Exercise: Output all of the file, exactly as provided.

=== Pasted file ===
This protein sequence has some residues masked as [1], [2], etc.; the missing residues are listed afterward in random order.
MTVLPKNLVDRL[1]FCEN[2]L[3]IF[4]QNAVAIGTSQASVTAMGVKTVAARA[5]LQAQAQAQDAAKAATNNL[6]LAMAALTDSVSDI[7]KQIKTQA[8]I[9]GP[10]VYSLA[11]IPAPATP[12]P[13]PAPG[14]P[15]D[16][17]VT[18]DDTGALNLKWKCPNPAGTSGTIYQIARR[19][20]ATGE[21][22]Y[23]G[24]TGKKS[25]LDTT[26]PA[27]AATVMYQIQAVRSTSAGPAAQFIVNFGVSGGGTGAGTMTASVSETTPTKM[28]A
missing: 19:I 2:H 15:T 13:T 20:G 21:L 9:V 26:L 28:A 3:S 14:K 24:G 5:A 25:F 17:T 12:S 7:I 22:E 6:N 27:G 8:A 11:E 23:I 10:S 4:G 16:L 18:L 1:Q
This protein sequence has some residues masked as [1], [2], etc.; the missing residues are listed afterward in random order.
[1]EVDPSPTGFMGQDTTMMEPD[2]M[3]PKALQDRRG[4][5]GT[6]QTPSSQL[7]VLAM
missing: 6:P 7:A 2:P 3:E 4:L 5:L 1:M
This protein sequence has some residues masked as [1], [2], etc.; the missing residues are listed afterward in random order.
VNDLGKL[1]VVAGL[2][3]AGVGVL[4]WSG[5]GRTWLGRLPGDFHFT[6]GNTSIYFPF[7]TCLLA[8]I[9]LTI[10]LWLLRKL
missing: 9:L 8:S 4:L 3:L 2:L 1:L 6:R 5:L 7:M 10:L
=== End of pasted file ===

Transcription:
This protein sequence has some residues masked as [1], [2], etc.; the missing residues are listed afterward in random order.
MTVLPKNLVDRL[1]FCEN[2]L[3]IF[4]QNAVAIGTSQASVTAMGVKTVAARA[5]LQAQAQAQDAAKAATNNL[6]LAMAALTDSVSDI[7]KQIKTQA[8]I[9]GP[10]VYSLA[11]IPAPATP[12]P[13]PAPG[14]P[15]D[16][17]VT[18]DDTGALNLKWKCPNPAGTSGTIYQIARR[19][20]ATGE[21][22]Y[23]G[24]TGKKS[25]LDTT[26]PA[27]AATVMYQIQAVRSTSAGPAAQFIVNFGVSGGGTGAGTMTASVSETTPTKM[28]A
missing: 19:I 2:H 15:T 13:T 20:G 21:L 9:V 26:L 28:A 3:S 14:K 24:G 5:A 25:F 17:T 12:S 7:I 22:E 6:N 27:G 8:A 11:E 23:I 10:S 4:G 16:L 18:L 1:Q
This protein sequence has some residues masked as [1], [2], etc.; the missing residues are listed afterward in random order.
[1]EVDPSPTGFMGQDTTMMEPD[2]M[3]PKALQDRRG[4][5]GT[6]QTPSSQL[7]VLAM
missing: 6:P 7:A 2:P 3:E 4:L 5:L 1:M
This protein sequence has some residues masked as [1], [2], etc.; the missing residues are listed afterward in random order.
VNDLGKL[1]VVAGL[2][3]AGVGVL[4]WSG[5]GRTWLGRLPGDFHFT[6]GNTSIYFPF[7]TCLLA[8]I[9]LTI[10]LWLLRKL
missing: 9:L 8:S 4:L 3:L 2:L 1:L 6:R 5:L 7:M 10:L